The medals were designed (but never issued) in bronze, however due to problems in manufacture the medals were eventually produced in silver. The last of the 16 Victorian silver issues was made in 1883 when the award lapsed.
In 1923 the medal was re-introduced by King George V, (AO 174 of 1923). The award now being entitled "The King's Medal". The countries eligible to compete for the award were now, the United Kingdom (The Military Forces at Home) together with the Military Forces of India, Canada, Australia, New Zealand and South Africa (including Rhodesia).
A.O. 174, 1923 states "The medals will be competed for at an Annual Central Meeting in the several countries named in paragraph 1, under Battle Firing Conditions."
In 1926 a separate award was created for Southern Rhodesia (A.O. 12, 1926) and the provision for wearing a rosette on the award ribbon to indicate a subsequent award of the medal was included. (A.O. 390, 1926).
In 1935 a separate award was created for the Champion Shot of the Territorial Army (UK).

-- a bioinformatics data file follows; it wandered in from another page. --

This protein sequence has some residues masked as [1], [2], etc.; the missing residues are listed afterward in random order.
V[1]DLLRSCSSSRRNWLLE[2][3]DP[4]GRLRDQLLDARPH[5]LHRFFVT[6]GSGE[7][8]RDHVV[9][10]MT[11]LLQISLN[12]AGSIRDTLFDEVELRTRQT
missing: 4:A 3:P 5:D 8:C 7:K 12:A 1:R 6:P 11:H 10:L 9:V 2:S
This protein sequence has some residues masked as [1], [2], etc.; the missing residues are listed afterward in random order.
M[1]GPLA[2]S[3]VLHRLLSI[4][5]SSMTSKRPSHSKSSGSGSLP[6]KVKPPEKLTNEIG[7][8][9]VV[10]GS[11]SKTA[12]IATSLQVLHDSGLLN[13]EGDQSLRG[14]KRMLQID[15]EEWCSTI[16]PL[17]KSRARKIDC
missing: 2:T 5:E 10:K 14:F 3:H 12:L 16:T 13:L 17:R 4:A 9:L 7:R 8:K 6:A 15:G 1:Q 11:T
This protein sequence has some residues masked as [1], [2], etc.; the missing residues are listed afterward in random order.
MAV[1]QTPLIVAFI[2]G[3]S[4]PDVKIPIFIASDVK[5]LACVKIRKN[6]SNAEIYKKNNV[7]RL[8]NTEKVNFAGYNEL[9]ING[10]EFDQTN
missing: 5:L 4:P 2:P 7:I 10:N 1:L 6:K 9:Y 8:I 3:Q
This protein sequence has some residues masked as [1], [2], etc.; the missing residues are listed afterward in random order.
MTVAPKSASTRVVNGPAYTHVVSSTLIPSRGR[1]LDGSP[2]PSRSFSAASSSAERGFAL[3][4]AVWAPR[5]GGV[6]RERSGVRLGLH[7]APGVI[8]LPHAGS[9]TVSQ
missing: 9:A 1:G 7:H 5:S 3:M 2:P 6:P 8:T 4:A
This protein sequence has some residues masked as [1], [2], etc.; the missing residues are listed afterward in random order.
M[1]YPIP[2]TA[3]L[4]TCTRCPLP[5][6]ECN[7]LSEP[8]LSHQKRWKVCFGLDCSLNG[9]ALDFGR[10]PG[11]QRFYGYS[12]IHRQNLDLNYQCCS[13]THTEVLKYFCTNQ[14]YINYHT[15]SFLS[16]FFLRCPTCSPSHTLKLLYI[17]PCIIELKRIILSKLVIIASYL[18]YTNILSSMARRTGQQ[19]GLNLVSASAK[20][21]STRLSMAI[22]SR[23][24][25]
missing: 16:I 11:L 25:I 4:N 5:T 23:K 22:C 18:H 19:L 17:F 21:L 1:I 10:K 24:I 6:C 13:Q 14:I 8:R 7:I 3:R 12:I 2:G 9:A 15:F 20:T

In 1936 the warrant was revised to include members of the Supplementary Reserve in the definition of the Territorial Army.
[A.O. 74, 1954, 137, 1954 and 43, 1956 and 3 of 1959].
A.O. 58/1962 contained the Revised Rules for "The Queen's Medal (for Champion Shots in the Military Forces)"
These rules were amended by A.O. 4 of 1963, 50 of 1963, and 64 of 1964.
A.O. 3, 1970 consolidated the above amendments.
If anyone can supply me with copies of the Army Orders listed above it would be grealy appreciated.
Over the years the award lapsed in most of the Commonwealth countries as they gained their independance or created their own shooting awards.
The only countries which today can still be said to compete for the British Medal are the United Kingdom, Jamaica and New Zealand.
To correct any of the information on this page, please contact me.